Life and Style

For the new season, don’t just change what clothes you wear – opt for a hardier fragrance as the weather begins to chill

Fashion Update: Clogged up

LAST summer, Gucci made clogs for women. This summer, Gucci is making them for men, too. Traditionally, men have a tough time with summer shoes: choice has been limited to leather Jesus sandals, smelly trainers, boat shoes, or, more recently, Birkenstocks. So the Gucci clog makes a change. And at least pounds 115 a pair, they should well see you through to next summer, too - if you are not sick of the sight of them by then. The women's version was copied up and down the high street. The men's will be, too. Just one hint: avoid wearing them with socks.

SCULPTURE / Between a rock and a hard place: Andy Goldsworthy, the sculptor of twigs and leaves, icicles and snowballs, has developed a thing about solid stone. As he tells Gillian Widdicombe

Shoppers in Old Bond Street are in for a shock next week. The old Gucci showroom, once piled high with brown luggage and handbags with Gs on them, will open for five weeks as a huge white void containing installations by Andy Goldsworthy in Locharbriggs red sandstone. The biggest piece consists of 11 arches rising from the floor like the humps of a serpent, each arch weighing nearly a tonne and made from about 27 pieces of stone stacked together without mortar.

Style: Shops make off with the booty: Pricey designer footwear is having to compete with cheap high street copies, says Tamsin Blanchard

Cult shoes are vulnerable to copying. The Gucci loafer, for instance, was adapted by everyone, from Hobbs to Marks & Spencer. So, last summer, was the Gucci clog - and, in that case, the real thing was not as well made as the street versions (there were reports of heels breaking on the pounds 115 Gucci originals).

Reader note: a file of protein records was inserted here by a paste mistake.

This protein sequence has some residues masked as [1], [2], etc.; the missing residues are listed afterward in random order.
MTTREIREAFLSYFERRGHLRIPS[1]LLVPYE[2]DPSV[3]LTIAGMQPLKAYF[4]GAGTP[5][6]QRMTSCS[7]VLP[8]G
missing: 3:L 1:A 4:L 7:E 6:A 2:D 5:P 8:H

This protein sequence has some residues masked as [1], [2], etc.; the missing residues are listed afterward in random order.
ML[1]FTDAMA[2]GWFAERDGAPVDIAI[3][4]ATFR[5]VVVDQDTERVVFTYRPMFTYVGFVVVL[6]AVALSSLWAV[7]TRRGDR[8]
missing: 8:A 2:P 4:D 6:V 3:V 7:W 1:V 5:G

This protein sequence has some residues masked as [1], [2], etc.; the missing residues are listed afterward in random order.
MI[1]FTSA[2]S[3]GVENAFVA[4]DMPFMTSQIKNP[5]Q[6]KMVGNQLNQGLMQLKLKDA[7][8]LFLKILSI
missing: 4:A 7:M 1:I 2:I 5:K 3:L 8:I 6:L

Fashion Update: Cool reception

THERE are always a few monsters - fashion folk call them Fashion Don'ts - at the collections. A gold star this season then to Katharine Hamnett, who slyly slipped in a pair of leg-warmers as part of her show. The Italians, who perhaps didn't wear them in 1976, didn't flinch. The Brits did.

Divorce in the Gucci style: The last of the Guccis has danced the soft- shoe shuffle out of the company, ending one chapter in a stormy story of legal battles and sibling rivalry. The family has gone, but problems remain. Nicholas Faith reports

AS SOON as Maurizio Gucci had signed the deal selling his half share of the family company 10 days ago, his chairman's office was sealed and his papers removed. Although the clear-out was ordered by the firm's new owner, Investcorp, the Arab-backed investment bank, the gesture was entirely in the tradition of a story that bears more resemblance to an Italian soap opera than orthodox company history. Nine years before, the office formerly occupied by his uncle Aldo had been cleared and the locks changed after Aldo had lost a power struggle.

BOOK REVIEW / Essex Man of the East: 'The Japanese: Strange But Not Strangers' - Joe Joseph, Viking, 15.99; 'Caught in a Mirror: Reflections of Japan' - Lisa Martineau: Macmillan, 16.99

A LAND of high-tech and atavism, of faceless conformity and ruthless competitiveness, of exquisite aesthetic sensitivity and callous cruelty - Japan, to most of us, is a mystery. How does it all make sense?

Fashion: The multi-layered genius of Ozbek: The British designer of the year has shown Versace and Armani the way to go, says Marion Hume in Milan

A bald Londoner called Eve swaggered out first in front of an audience accustomed to models with neat chignons. She wore an ankle-skimming regimental coat, an exotically embroidered gilet and a fluid batik-inspired peasant skirt. And by the time Naomi Campbell - in a sliver of a sheath dress that lapped her body like molten gold - brought Rifat Ozbek's show to a close on Tuesday, the British Designer of the Year had conquered Milan.
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